Insiders claim that the majority of Korean crypto exchanges will shut down in this month

Failure to comply with South Korean regulators’ new requirements could result in the closure of tens or more crypto exchange operators.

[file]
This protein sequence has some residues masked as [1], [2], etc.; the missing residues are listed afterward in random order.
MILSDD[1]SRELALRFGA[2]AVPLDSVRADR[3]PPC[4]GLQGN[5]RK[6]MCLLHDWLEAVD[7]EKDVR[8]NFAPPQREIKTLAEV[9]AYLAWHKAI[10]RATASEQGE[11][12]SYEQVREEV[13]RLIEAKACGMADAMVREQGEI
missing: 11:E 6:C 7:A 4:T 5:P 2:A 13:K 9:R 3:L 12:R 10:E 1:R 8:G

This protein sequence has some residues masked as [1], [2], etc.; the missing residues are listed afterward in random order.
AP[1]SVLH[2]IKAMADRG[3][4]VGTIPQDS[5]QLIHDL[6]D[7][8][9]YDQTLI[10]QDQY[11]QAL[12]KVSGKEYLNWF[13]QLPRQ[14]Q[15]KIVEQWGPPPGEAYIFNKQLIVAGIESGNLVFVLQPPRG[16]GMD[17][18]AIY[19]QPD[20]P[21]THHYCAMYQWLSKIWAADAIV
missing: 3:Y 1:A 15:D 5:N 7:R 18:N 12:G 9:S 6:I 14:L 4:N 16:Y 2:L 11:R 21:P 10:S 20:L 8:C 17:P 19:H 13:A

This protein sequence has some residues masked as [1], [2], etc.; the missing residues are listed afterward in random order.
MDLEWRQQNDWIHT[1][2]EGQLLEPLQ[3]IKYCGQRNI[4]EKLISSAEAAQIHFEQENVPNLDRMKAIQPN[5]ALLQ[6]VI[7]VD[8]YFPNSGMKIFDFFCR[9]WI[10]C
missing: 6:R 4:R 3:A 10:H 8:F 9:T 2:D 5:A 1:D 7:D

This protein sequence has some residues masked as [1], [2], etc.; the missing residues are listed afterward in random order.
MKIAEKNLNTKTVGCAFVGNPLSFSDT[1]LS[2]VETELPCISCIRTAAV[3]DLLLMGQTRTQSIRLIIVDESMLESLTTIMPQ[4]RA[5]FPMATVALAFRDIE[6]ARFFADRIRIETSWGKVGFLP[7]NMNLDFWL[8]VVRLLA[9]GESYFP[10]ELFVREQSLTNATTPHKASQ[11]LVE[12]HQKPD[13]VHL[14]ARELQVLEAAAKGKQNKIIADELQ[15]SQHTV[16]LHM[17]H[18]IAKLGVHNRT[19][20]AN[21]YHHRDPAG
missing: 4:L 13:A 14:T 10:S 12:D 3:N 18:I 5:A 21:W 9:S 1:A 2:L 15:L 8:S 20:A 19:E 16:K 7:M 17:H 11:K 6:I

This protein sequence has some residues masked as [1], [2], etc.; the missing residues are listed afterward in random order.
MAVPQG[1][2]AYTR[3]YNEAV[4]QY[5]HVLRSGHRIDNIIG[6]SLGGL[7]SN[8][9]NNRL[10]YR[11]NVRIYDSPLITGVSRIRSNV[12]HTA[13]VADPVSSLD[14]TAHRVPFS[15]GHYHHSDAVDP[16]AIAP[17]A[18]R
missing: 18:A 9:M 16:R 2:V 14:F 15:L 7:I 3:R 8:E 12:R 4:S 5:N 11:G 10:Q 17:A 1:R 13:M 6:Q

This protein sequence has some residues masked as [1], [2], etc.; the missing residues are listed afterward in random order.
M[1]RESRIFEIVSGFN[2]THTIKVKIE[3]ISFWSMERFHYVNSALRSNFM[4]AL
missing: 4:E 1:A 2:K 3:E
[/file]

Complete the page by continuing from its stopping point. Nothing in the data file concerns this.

The deadline for South Korean cryptocurrency exchanges to comply with new compliance requirements is fast approaching. All operators are expected to submit requests to the Financial Services Commission (FSC), no later than September 24th. Representatives for smaller exchanges and industry actors have been challenging the new requirements for a lot of the past year, but without success. Insiders now expect that 40 of the country’s 60 crypto operators will have to close down. FSC argued that customers are demanding more protection for assets stored on smaller crypto platforms. The FSC has argued that South Korea’s banks are not required to conduct risk assessments for applicants exchanges. This is except for the top four trading platforms. These four exchanges, Upbit, Bithumb and Coinone, already account for more than 90% of South Korea’s total traded volume. Experts have made the case that the FSC will further cement South Korea’s crypto market as a monopolized space. Furthermore, Kim Hyoung-joong, a professor at Korea University and head of the Cryptocurrency Research Center, predicts that 42 “kimchi coin” exchanges will be closed. This moniker is used to describe smaller altcoins that trade against the Korean won. Lee Chul-yi is the head of Foblgate’s local crypto exchange. He told the Financial Times that investors won’t be able to cash out their small-listed ‘alt-coins. […] They’ll suddenly become poor. I wonder if regulators can handle the side-effects.”Related: Regulations drive Korean exchanges to delist, warn against high risk coinsWith altcoins estimated to account for 90% of traded volume in South Korea’s crypto markets, the FSC has reportedly advised those exchange operators who expect to shut down to notify their clients no later than Sept. 17. President of Korea Finance Consumer Federation Cho Yeon-haeng claimed that customer protection is unlikely in an environment where exchanges are facing imminent closure. He also stated that large investor losses will be expected from the suspension of trading and freezing of assets on smaller platforms. Binance has already stopped trading in Korean won pairs this summer to prevent it from fouling Korean authorities. This is because there are concerns that crypto traders, particularly younger ones, may be borrowing too much to trade, as they struggle to cope with rising real-estate prices, suppressed wages, and a stagnant job market.

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